This morning, apropos of nothing, I remembered the Ray Bradbury short story about a robotic house that continues to function after its inhabitants have died in a nuclear blast, and the opening line from the Sara Teasdale poem that gives the story its title:
There will come soft rains and the smell of the ground…
My recollection of this story and these lines wasn’t entirely random, of course. It was raining softly this morning, and the air is rife with the smell of snow-melt and mud. Despite all the talk of April showers, I find March to be the rainier month: April rains are warm and full of promise, but March rains are cold and bleak, more akin to winter snows than summer storms. If you’re walking an old, slow dog, even a soft March rain will soak right through a raincoat or parka, chilling you to the bone. It’s easy to imagine the world is either beginning or ending on a cold, rainy March morning: an open case whose jury is still out.
This morning and on other dog-walks this week and weekend, my thoughts were with Japan. When you’re walking an old, slow dog on a cold, rainy day, it’s easy for your mind to wander, and as I felt the elements seep through my raincoat and clothes this morning, I kept wondering what it would be like to be homeless, traumatized, and disoriented on gray and drizzly day like this. The weather in Japan right now is like spring in New England: chilly with only an occasional promise of warmth. What would it be like, I wonder, to find yourself cast out in weather like this, the earth moving under your feet, the ocean rising up to swallow you, and the detritus of a power plant left in shambles threatening to irradiate you?
These past few nights, J and I have spent our evenings watching CNN even though their presumably “breaking news” only repeats the same videos and stories over and over, the same worries and questions still unanswered. Instead of looking to the familiar journalistic faces to give us answers, I’ve come to see this evening TV-time as a kind of meditation, the same pictures and videos repeating again and again like a kind of litany. No matter how many times I see the videos of waves swallowing cars and houses, I keep watching in disbelief; no matter how many times I hear the stories of people swept out of their loved ones’ grasps, I can’t help but be moved. No matter how many times we witness and hear these stories of catastrophe and disaster, they both shock and surprise, as if we didn’t actually believe that suffering, death, and impermanence truly exist in our sheltered lives.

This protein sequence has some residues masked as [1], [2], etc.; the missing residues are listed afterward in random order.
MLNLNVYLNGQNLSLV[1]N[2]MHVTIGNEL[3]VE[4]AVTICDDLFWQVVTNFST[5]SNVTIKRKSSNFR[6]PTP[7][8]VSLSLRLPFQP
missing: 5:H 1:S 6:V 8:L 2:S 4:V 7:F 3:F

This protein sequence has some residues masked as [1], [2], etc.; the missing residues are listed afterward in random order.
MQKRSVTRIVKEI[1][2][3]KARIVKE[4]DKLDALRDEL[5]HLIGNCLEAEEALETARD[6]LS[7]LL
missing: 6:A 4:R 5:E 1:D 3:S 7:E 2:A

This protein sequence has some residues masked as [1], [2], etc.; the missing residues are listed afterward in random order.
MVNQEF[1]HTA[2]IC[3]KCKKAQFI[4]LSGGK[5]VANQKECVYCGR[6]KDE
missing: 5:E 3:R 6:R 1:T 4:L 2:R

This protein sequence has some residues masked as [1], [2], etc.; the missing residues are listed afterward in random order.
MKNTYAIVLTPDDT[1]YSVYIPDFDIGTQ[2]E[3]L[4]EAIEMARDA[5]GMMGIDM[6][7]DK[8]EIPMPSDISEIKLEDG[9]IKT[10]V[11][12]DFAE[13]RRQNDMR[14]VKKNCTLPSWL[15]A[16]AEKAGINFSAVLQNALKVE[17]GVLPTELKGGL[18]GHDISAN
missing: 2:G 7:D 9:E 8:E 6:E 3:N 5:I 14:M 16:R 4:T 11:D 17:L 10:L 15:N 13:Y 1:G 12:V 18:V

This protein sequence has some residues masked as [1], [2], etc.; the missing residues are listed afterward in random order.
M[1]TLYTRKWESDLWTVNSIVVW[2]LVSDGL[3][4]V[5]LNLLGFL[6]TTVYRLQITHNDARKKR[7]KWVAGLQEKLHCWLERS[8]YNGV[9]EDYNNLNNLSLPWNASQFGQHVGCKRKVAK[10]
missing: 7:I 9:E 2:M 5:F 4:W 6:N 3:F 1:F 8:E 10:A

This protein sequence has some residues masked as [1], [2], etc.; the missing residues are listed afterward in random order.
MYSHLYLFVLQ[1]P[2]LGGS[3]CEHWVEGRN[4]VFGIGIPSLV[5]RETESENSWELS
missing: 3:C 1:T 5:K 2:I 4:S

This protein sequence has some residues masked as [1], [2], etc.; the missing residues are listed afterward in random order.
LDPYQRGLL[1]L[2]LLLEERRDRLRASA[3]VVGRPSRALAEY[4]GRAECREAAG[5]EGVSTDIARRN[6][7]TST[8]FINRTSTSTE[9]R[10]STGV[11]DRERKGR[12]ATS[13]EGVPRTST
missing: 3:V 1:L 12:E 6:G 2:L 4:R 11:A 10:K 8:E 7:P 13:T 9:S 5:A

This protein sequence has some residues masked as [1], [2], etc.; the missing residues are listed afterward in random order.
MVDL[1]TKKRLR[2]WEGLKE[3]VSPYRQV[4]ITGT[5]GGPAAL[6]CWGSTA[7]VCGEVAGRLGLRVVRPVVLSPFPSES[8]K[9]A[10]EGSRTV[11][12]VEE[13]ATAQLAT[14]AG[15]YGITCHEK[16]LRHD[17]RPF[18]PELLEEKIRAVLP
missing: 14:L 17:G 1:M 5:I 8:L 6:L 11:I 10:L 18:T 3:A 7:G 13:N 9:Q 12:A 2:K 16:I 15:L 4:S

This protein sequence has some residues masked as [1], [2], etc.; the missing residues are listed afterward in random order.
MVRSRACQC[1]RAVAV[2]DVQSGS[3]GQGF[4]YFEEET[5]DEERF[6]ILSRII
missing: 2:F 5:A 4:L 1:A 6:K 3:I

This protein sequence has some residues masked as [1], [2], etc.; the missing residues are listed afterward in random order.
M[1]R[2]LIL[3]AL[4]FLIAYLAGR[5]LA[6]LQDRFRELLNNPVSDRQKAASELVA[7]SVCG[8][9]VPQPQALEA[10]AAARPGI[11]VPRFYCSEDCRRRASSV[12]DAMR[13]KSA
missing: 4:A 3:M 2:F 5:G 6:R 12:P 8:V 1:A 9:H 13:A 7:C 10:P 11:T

Last night, there was a bit of truly breaking news while J and I were holding our nightly CNN vigil. At one point during his evening broadcast, Anderson Cooper announced with stunned amazement that the remaining workers at the damaged Fukushima Daiichi nuclear plant had been evacuated due to elevated radiation levels, a news flash that caused the nuclear scientist Cooper had been interviewing to nearly sputter with surprise. How could workers simply walk away from a malfunctioning nuclear plant, leaving it to deteriorate into total meltdown unattended? This morning, we learned that workers at the plant have returned, risking their own lives and health to avert the crisis, but that moment of sputtering disbelief still makes me think of Ray Bradbury’s eerie story. What would happen if humans were annihilated, leaving nothing but their computers, power plants, and other gadgets to continue chattering, whirring, and irradiating in their absence?
In that Ray Bradbury story, the futuristic house that continues cooking breakfast, washing dishes, and reciting poetry after its inhabitants have been vaporized, leaving nothing but silhouettes on a charred external wall, is ultimately destroyed by fire, the end of its world coming with a “great quantity of smoke.” Are we arrogant enough to believe our human inventions will continue to function without us, defying both entropy and inertia? In that Sara Teasdale poem, the speaker concludes that “Not one would mind, neither bird nor tree, / If mankind perished utterly.” This morning, walking in my own soft rains, I couldn’t decide which weather was better: rains that might cool a nuclear reactor left to its own devices, or gentle sun to shine on survivors with a mercy not shown by earth and sea.